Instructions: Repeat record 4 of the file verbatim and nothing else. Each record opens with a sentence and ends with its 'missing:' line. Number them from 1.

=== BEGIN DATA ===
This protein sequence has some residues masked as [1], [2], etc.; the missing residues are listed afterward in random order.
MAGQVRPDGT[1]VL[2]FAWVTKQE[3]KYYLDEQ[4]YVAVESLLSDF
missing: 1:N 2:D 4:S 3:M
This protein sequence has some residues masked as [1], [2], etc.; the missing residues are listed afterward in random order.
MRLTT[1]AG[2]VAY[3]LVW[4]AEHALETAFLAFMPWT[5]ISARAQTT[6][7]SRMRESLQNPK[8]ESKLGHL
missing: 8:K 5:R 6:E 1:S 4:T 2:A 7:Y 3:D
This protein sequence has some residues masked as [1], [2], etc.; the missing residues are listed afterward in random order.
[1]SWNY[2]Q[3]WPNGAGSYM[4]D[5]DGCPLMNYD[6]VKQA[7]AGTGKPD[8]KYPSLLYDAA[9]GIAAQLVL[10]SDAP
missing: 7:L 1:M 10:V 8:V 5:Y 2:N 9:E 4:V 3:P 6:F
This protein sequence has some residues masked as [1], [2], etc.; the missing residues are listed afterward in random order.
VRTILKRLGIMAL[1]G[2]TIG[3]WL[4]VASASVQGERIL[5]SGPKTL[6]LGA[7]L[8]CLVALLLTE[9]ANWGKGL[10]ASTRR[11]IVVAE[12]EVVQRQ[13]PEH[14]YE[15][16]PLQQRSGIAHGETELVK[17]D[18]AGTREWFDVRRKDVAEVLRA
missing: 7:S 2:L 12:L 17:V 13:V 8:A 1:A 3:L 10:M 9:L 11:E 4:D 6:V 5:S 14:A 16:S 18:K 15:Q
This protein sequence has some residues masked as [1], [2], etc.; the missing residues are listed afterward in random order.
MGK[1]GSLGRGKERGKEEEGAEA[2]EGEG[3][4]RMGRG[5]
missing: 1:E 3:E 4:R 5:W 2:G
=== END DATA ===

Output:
This protein sequence has some residues masked as [1], [2], etc.; the missing residues are listed afterward in random order.
VRTILKRLGIMAL[1]G[2]TIG[3]WL[4]VASASVQGERIL[5]SGPKTL[6]LGA[7]L[8]CLVALLLTE[9]ANWGKGL[10]ASTRR[11]IVVAE[12]EVVQRQ[13]PEH[14]YE[15][16]PLQQRSGIAHGETELVK[17]D[18]AGTREWFDVRRKDVAEVLRA
missing: 7:S 2:L 12:L 17:V 13:V 8:A 1:A 3:L 10:M 9:L 11:E 4:D 6:V 5:S 14:A 16:S 18:K 15:Q